1. A memory device configured to monitor consumption of current across a plurality of memory devices that share an internal clock signal with the memory device, wherein being configured to monitor consumption of current across the plurality of memory devices that share the internal clock signal with the memory device comprises the memory device being configured to determine a total unit consumption of current across the plurality of memory devices that share the internal clock signal, wherein the internal clock signal is generated by a memory device of the plurality of memory devices, and wherein the memory device is further configured to determine whether the internal clock signal is active from another memory device of the plurality of memory devices and to generate the internal clock signal if it is determined not to be active.
2. A memory device configured to monitor consumption of current across a plurality of memory devices that share an internal clock signal with the memory device, wherein being configured to monitor consumption of current across the plurality of memory devices that share the internal clock signal with the memory device comprises the memory device being configured to determine a total unit consumption of current across the plurality of memory devices that share the internal clock signal and wherein the memory device is further configured to compare the total unit consumption as determined by the memory device to a unit limit, and wherein the memory device is permitted to experience a portion of an access operation deemed to be of high current demand if the total unit consumption is less than or equal to the unit limit.
3. The memory device of claim 2, wherein the memory device being permitted to experience a portion of an access operation deemed to be of high current demand comprises the memory device resuming the access operation after the access operation has been paused.
4. The memory device of claim 2, wherein the total unit consumption compared to the unit limit includes an expected current consumption of the memory device during the portion of the access operation deemed to be of high current demand.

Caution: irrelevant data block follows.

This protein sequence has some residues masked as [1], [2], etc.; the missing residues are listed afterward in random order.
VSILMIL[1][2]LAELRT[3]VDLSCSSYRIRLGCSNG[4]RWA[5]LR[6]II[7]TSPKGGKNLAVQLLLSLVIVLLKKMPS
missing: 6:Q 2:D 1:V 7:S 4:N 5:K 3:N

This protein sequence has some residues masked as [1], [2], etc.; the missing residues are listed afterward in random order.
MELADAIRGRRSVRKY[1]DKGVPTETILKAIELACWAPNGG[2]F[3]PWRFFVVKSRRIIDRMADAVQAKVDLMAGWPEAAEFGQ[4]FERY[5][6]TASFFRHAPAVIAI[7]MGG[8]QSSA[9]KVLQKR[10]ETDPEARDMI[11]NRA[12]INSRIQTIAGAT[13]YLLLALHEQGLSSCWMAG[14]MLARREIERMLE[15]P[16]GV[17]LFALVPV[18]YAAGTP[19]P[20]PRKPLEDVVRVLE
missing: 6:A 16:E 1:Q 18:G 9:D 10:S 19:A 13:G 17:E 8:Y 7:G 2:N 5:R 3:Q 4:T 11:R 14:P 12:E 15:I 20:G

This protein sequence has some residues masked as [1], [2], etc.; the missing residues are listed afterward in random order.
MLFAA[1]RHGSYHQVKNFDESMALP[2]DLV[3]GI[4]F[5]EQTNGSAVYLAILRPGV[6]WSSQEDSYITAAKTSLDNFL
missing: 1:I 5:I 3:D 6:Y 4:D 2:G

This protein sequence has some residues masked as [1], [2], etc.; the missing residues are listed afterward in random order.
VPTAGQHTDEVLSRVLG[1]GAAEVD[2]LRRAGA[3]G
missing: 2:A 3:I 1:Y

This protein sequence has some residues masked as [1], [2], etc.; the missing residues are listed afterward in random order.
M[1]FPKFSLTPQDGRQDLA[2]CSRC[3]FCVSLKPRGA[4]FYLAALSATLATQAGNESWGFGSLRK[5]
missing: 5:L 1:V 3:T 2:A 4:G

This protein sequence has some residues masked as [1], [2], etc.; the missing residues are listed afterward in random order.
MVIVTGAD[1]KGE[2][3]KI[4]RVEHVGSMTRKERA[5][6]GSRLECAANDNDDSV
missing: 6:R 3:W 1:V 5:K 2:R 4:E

5. The memory device of claim 2, wherein the total unit consumption compared to the unit limit does not include an expected current consumption of the memory device during the portion of the memory operation deemed to be of high current demand.
6. The memory device of claim 2, wherein the unit limit comprises a maximum number of the plurality of memory devices that may concurrently experience portions of access operations that are deemed to be of high current demand.
7. The memory device of claim 2, wherein the total unit consumption comprises a number of the plurality of memory devices that are currently experiencing portions of memory operations that are deemed to be of high current demand.
8. The memory device of claim 1, wherein the memory device is further configured to only monitor the consumption while the internal clock signal is active.
9. A memory device configured to monitor consumption of current across a plurality of memory devices that share an internal clock signal with the memory device, wherein being configured to monitor consumption of current across the plurality of memory devices that share the internal clock signal with the memory device comprises the memory device being configured to determine a total unit consumption of current across the plurality of memory devices that share the internal clock signal, and wherein the memory device comprises a counter to generate a series of counter values, wherein each value in the series of counter values corresponds to a respective memory device of the plurality of memory devices that share the internal clock signal with the memory device.
10. The memory device of claim 9, wherein the counter comprises a wrap-around counter.
11. A memory device configured to monitor consumption of current across a plurality of memory devices that share an internal clock signal with the memory device, wherein being configured to monitor consumption of current across the plurality of memory devices that share the internal clock signal with the memory device comprises the memory device being configured to determine a total unit consumption of current across the plurality of memory devices that share the internal clock signal, and wherein the memory device is configured to be coupled to an internal clock signal node and is configured to selectively provide an active internal clock signal to the internal clock signal node responsive to determining that there is not an active internal clock signal on the internal clock signal node.